A better performance in trading activities boosted second-quarter earnings, United Overseas Bank (UOB) reported yesterday.
The bank, the third-largest listed one here, saw net profit rise to $801 million, up 5.1 per cent for the three months ended June 30 compared with the same period last year. This beat an average forecast of $769 million in a Reuters poll of five analysts.
Net interest income dipped marginally 0.2 per cent to $1.21 billion as the effects of loan growth were offset by net interest margins falling 9 basis points to 1.68 per cent.
At a briefing yesterday, chief executive Wee Ee Cheong cited lower short-term interest rates here and more competitive loan pricing.
The standout performer was non-interest income, which grew 13.9 per cent to $813 million because of stronger trading activities.
Fee and commission income inched up 2 per cent to $475 million thanks to higher wealth management and credit card fees.
AT A GLANCE
$2.02 billion (+5%)
$801 million (+5.1%)
35 cents a share (unchanged)
Net profit in the first half grew marginally by 0.2 per cent to $1.57 billion, while total income rose 2.8 per cent to $3.99 billion.
Despite market volatility, and concerns over the oil and gas sector and Brexit, Mr Wee said the bank's financial position and balance sheet remain strong.
The second-quarter non-performing loans ratio was 1.4 per cent, a tad above last year's 1.2 per cent, but unchanged from the first quarter.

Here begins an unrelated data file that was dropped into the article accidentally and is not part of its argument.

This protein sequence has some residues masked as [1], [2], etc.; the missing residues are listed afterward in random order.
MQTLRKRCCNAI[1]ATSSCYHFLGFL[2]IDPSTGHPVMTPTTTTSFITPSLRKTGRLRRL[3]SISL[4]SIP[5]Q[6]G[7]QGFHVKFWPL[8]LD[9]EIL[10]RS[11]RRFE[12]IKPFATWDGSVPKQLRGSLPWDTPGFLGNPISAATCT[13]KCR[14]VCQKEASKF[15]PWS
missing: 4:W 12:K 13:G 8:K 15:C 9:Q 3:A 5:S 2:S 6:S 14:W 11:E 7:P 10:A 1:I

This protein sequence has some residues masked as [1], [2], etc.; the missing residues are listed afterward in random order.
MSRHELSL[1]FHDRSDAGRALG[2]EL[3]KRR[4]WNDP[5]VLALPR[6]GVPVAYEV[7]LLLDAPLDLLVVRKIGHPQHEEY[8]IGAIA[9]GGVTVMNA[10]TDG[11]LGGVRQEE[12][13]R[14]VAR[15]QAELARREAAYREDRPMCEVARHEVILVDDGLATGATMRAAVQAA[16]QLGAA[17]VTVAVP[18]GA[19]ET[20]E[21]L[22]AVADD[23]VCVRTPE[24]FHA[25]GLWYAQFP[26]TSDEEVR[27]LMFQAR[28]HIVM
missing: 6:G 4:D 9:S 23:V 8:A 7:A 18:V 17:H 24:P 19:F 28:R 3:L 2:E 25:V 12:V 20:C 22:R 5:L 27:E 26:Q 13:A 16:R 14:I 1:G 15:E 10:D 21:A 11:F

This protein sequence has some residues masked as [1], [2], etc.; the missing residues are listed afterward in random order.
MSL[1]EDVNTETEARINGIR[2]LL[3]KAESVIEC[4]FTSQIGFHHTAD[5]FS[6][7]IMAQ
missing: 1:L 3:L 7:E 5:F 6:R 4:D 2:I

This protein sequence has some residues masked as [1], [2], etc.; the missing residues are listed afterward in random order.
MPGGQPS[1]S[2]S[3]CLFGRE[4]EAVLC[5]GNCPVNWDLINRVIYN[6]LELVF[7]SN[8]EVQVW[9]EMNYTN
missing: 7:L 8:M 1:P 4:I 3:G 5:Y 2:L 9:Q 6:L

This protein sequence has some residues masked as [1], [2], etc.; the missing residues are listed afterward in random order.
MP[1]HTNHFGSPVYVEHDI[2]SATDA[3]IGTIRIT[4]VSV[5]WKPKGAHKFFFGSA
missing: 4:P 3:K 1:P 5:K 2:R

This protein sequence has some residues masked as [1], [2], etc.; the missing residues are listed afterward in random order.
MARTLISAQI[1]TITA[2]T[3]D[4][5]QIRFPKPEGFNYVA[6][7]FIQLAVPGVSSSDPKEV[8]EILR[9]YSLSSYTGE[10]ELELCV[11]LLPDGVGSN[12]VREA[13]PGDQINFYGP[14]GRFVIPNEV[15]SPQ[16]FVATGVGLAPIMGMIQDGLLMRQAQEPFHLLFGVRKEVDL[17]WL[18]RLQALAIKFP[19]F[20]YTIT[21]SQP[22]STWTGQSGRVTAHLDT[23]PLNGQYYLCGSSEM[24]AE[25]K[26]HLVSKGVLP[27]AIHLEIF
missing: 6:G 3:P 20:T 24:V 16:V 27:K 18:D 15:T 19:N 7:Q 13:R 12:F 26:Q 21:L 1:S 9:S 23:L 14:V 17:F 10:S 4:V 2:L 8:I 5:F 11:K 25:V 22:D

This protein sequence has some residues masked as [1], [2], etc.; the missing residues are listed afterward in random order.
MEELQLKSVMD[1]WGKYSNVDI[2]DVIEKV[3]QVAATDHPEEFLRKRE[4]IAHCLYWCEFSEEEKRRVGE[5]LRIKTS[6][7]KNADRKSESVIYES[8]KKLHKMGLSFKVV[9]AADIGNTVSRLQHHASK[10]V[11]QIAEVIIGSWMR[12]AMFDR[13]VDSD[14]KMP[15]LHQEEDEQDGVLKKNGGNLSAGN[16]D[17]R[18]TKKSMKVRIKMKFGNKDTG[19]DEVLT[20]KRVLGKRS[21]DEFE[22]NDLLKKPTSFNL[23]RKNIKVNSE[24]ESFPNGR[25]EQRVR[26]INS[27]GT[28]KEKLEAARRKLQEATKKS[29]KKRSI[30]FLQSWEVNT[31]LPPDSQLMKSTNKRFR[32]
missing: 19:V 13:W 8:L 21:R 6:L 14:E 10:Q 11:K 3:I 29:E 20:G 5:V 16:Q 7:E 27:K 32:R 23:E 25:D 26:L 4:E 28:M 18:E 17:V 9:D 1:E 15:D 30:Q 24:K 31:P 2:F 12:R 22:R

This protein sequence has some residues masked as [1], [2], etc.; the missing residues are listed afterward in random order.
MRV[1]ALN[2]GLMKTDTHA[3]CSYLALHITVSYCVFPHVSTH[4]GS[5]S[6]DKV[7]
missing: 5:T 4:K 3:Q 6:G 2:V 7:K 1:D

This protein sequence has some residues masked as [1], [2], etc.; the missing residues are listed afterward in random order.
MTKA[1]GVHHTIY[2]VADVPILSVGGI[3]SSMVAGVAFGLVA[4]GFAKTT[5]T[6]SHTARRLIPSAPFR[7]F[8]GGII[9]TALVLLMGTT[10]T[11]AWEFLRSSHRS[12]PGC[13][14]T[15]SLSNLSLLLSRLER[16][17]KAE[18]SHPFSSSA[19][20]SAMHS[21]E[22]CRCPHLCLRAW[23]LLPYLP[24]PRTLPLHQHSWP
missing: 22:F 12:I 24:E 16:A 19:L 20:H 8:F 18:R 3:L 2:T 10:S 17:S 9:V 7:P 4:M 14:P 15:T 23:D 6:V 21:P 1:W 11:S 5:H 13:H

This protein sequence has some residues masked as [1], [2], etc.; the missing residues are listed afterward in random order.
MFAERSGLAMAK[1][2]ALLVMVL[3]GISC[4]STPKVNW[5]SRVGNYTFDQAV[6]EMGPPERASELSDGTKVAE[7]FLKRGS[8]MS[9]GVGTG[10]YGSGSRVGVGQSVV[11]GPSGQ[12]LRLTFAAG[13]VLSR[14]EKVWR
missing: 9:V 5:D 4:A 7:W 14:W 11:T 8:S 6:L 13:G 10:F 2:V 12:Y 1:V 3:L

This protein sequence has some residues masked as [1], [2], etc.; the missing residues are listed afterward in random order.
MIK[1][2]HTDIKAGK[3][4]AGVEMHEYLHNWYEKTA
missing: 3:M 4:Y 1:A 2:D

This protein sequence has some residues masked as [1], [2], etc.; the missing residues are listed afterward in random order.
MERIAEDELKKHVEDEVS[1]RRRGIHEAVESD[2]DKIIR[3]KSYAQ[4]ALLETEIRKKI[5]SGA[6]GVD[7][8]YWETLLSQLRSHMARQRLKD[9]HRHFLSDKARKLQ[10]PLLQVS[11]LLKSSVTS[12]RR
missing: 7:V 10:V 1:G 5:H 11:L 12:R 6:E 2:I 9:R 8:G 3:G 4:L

Total allowances - a key gauge of how much a bank sets aside to cover potentially risky loans - increased 5.7 per cent to $161 million given a larger loan base.
Quarterly earnings per share came to $1.94, up from $1.84 in the same period a year ago, while net asset value per share was $18.16 as at June 30, up from $17.71 a year ago.
Mr Wee said UOB had kept its market share in Singapore housing loans, but "the pipeline is slow and expected in a soft property market".
Chief financial officer Lee Wai Fai said the upstream segment in oil and gas is considered "more vulnerable" with UOB's exposure at $4.9 billion. He said: "We have reviewed our position and expect total credit costs of 32 basis points for the year to be sufficient to recover emerging losses."
Mr Lee was also asked at the briefing if there would be an impact from the winding up of offshore engineering firm Swiber Holdings, which was announced yesterday.
"This is something we've been monitoring very closely," he said.
"In the last quarter, we said there were a number of accounts we were watching, and this was just one of those. It's nothing new to us."
Mr Wee said there are no concerns and it was manageable.
UOB has declared an interim cash dividend of 35 cents per ordinary share, and the scrip dividend scheme will be applied.
UOB shares closed 24 cents down at $18.70 yesterday.